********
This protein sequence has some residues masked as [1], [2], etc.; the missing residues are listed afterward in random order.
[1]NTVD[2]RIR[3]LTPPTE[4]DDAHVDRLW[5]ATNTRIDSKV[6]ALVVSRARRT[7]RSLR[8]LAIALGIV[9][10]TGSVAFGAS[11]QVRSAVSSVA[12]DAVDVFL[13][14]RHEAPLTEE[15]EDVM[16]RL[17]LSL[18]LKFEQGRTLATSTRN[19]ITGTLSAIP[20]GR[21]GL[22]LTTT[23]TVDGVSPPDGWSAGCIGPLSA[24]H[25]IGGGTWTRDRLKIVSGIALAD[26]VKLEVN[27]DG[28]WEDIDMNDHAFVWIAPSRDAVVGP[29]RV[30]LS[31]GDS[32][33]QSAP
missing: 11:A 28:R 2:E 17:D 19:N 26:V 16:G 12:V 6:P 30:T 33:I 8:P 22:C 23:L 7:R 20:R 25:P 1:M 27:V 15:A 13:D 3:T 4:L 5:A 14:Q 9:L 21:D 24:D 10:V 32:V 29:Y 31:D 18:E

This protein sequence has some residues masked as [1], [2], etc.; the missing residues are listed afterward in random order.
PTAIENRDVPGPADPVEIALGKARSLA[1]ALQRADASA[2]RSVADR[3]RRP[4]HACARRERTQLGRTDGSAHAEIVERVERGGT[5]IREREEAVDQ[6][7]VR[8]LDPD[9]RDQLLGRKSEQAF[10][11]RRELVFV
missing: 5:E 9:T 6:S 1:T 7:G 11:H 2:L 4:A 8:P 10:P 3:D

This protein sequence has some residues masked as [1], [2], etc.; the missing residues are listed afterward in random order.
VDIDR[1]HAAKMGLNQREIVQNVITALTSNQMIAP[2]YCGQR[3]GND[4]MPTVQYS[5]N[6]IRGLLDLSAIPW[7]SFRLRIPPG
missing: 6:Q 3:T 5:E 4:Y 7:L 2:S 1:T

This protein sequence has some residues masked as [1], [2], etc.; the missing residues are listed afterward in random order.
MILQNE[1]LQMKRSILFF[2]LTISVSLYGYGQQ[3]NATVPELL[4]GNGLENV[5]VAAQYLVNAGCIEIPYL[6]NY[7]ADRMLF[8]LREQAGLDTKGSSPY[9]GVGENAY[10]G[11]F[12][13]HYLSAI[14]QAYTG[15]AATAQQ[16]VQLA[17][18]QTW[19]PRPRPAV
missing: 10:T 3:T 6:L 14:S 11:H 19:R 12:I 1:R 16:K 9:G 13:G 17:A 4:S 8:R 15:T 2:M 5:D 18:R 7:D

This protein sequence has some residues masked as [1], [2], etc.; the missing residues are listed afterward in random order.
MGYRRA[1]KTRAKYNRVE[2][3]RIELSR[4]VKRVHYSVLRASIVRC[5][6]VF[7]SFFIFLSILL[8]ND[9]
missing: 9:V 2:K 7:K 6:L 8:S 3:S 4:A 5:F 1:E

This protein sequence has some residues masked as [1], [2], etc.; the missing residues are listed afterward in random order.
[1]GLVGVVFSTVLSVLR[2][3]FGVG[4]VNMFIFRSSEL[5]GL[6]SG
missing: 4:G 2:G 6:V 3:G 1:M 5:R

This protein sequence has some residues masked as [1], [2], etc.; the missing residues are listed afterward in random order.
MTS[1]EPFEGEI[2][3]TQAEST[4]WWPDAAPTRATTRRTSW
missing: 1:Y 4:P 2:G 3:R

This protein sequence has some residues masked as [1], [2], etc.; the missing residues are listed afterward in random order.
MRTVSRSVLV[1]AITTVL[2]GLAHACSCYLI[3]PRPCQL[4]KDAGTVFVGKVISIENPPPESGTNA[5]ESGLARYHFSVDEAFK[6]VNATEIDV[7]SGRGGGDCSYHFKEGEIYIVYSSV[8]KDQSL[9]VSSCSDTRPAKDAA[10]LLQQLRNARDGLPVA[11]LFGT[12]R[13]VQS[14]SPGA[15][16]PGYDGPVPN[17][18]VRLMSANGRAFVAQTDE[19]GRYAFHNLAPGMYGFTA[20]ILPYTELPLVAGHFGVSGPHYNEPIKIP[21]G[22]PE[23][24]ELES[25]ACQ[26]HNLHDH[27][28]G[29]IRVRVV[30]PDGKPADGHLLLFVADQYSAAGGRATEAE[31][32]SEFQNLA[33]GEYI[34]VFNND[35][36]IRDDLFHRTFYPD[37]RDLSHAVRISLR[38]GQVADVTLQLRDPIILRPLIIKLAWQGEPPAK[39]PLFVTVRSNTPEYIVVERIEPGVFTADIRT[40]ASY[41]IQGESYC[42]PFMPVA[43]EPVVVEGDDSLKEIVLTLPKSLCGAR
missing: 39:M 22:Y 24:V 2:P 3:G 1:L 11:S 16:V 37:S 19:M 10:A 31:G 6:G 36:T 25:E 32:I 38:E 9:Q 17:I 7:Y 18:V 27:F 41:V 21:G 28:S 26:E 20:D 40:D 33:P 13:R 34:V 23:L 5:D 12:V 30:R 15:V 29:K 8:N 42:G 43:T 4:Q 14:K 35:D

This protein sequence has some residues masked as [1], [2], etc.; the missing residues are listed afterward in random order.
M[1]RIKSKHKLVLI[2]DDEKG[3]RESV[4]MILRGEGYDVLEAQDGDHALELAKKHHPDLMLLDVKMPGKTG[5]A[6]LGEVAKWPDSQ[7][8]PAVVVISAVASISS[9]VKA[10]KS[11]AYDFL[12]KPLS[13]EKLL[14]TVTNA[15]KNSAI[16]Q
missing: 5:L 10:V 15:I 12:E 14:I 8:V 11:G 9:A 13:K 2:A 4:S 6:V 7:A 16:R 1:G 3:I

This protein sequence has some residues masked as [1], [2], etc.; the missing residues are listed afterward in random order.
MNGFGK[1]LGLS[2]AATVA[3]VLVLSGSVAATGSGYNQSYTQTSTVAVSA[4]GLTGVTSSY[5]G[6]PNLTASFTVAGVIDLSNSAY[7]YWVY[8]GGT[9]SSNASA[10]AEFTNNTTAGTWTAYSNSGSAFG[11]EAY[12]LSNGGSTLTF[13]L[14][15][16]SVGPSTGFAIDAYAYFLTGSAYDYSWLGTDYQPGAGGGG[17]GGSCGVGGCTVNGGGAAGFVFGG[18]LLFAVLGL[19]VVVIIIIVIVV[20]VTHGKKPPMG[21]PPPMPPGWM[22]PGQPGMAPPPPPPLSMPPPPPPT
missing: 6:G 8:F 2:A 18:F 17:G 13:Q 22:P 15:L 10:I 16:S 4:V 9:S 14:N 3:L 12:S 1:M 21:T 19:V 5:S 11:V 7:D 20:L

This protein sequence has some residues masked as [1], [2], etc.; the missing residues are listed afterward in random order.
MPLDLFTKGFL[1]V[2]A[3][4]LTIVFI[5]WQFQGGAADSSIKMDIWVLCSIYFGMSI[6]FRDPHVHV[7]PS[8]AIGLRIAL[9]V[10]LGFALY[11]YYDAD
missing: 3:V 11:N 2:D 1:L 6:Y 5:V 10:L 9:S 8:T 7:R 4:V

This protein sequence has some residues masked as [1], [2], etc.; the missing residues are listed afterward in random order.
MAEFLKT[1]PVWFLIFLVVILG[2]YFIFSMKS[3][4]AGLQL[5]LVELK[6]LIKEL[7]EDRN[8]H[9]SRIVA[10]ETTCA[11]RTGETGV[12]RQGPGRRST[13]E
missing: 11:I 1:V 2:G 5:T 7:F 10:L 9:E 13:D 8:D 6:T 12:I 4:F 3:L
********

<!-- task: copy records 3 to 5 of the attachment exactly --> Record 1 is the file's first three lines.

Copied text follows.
This protein sequence has some residues masked as [1], [2], etc.; the missing residues are listed afterward in random order.
VDIDR[1]HAAKMGLNQREIVQNVITALTSNQMIAP[2]YCGQR[3]GND[4]MPTVQYS[5]N[6]IRGLLDLSAIPW[7]SFRLRIPPG
missing: 6:Q 3:T 5:E 4:Y 7:L 2:S 1:T

This protein sequence has some residues masked as [1], [2], etc.; the missing residues are listed afterward in random order.
MILQNE[1]LQMKRSILFF[2]LTISVSLYGYGQQ[3]NATVPELL[4]GNGLENV[5]VAAQYLVNAGCIEIPYL[6]NY[7]ADRMLF[8]LREQAGLDTKGSSPY[9]GVGENAY[10]G[11]F[12][13]HYLSAI[14]QAYTG[15]AATAQQ[16]VQLA[17][18]QTW[19]PRPRPAV
missing: 10:T 3:T 6:L 14:S 11:H 19:R 12:I 1:R 16:K 9:G 13:G 17:A 4:S 8:R 15:T 2:M 5:D 18:R 7:D

This protein sequence has some residues masked as [1], [2], etc.; the missing residues are listed afterward in random order.
MGYRRA[1]KTRAKYNRVE[2][3]RIELSR[4]VKRVHYSVLRASIVRC[5][6]VF[7]SFFIFLSILL[8]ND[9]
missing: 9:V 2:K 7:K 6:L 8:S 3:S 4:A 5:F 1:E